It all comes down to this. From one hundred and fifty auditions to forty semi-finalists, fifteen finalists and one defending champion to a new face of the First Citizens National Poetry Slam!
On April 29th, the official closing event of the NGC Bocus Lit Fest, the 2 Cents Movement hosted the seventh annual National Poetry Slam. In its inception, the competition was known as verses. It is now known as the First Citizens National Poetry Slam (FCNPS), the regions largest Spoken Word/Poetry event.
This night’s event began with a performance by UWI African Dance Society, featuring a Spoken Word piece by Derron Sandy, the event’s Artistic Director and host of his own web series The Slam Review. Following this, the contestants addressed the National Academy for the Performing Arts stage to introduce themselves to the audience. The competition’s masters of ceremony, Vin & Thaddy Boom then formally introduced the audience to the event. They also introduced the judges, Jessie-May Ventour, Sharla Patasar, Mervin Taylor, Anthony Joseph, Paul Keens-Douglas and Raymond Antrobus.
The first poet on stage, Michael Logie, did not make it to the finals this year but he was asked to be the night’s sacrificial poet. His piece spoke heavily on corruption specifically in the licensing offices in our country.
Competitor #1 – Shenique Saunders
Saunders speaks on a dance shared between “Mr. Minister” and herself. Her piece included a conversation surrounding the main topic, the country’s newly passed buggery law.
Competitor #2 – Alexandra Stewart
“I’ll be using your poet tonight”, said the Earth through the mouthpiece of young Trinbagonian poet, Alexandra Stewart. She tells her story and focuses heavily on the pain she is facing, our Earth is hurting.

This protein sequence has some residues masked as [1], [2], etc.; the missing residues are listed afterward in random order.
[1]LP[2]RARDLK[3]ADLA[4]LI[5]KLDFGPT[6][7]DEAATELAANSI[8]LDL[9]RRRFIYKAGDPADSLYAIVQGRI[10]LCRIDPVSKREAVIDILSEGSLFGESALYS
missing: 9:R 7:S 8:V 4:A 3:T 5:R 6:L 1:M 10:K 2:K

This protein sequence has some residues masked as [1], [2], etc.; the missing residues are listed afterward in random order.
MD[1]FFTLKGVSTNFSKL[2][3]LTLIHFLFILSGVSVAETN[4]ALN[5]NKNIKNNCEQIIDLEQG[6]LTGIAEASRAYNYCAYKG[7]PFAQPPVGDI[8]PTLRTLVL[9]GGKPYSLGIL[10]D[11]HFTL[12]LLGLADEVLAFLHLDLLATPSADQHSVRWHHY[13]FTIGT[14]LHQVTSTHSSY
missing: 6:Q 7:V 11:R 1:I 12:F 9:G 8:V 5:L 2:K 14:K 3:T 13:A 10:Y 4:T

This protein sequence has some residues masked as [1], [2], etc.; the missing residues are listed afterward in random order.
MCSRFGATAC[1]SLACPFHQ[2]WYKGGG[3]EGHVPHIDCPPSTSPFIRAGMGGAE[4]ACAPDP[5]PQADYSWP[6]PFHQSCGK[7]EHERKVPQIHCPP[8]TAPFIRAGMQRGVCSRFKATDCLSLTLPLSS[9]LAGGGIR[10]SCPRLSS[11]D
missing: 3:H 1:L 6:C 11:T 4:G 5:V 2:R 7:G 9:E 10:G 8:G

Competitor #3 – Davon Musgrave
Musgrave has a bone to pick with “Mr. Three Minutes”. Poets that have participated in the FCNPS previously know of and are accustomed to a five minute limit. This poet explains that while the new three minute limit is difficult to get accustomed to, it causes poets to think and challenge themselves.
Competitor #4 – Jillian Smith
“On this week’s episode of Trinidad Is Not A Real Place”, Smith speaks on the generation of children who have been taught to replace hopscotch, moral and playing with hula hoops for likes, retweets and double tapping, referring to them as first world privileges.
Competitor #5 – Deneka Thomas
How difficult it is to be a “closet”? Thomas spoke on what members of LGBTQ+ community feel on a regular basis. During her poem she also made reference to the recently passed buggery law.
Competitor #6 – Idrees Saleem
Saleem named his poem, “Men: A Note To Self”. He says that it is far past the time for men to understand that no means no. This poem speaks directly to the importance of being given consent before joining someone else in a sexual act or otherwise.
Competitor #7 – Marcus Abraham
Abraham communicates to the audience that there needs to be more focus on teaching young men to respect women and teaching women to respect themselves. He also explains that even though we may treat it like it is, he believes that marijuana is not the root of our problems.
Competitor #8 – Brendon O’Brien
In his piece, O’Brien targets persons who openly choose not to practice what they preach; those who say one thing and do another. The people who you may come across that are always quick to quote the Bible to comment on another’s life choices but seldom take a look at themselves to see whether their own life needs some changing for the better.
Competitor #9 – Marcus Millette
“My life is a routine of repetition. Wake up, thank Jah, watch the pushaman roll a weed on the corner.” Marcus Millette speaks on living a life where he’s constantly faced with seeing the same things over and over on a daily basis. This repetitious lifestyle with a perceived lack of progress, the poet feels feels may lead him to a suicidal state.
Competitor #10 – Carlon George
From criminal barbers who want to, “recede men hairline” to people who can’t seem to find some sort of decency within themselves to simply reply quickly. The crowd’s response proved that Carlon George started a movement instantaneously, “Reply QUICKLY”.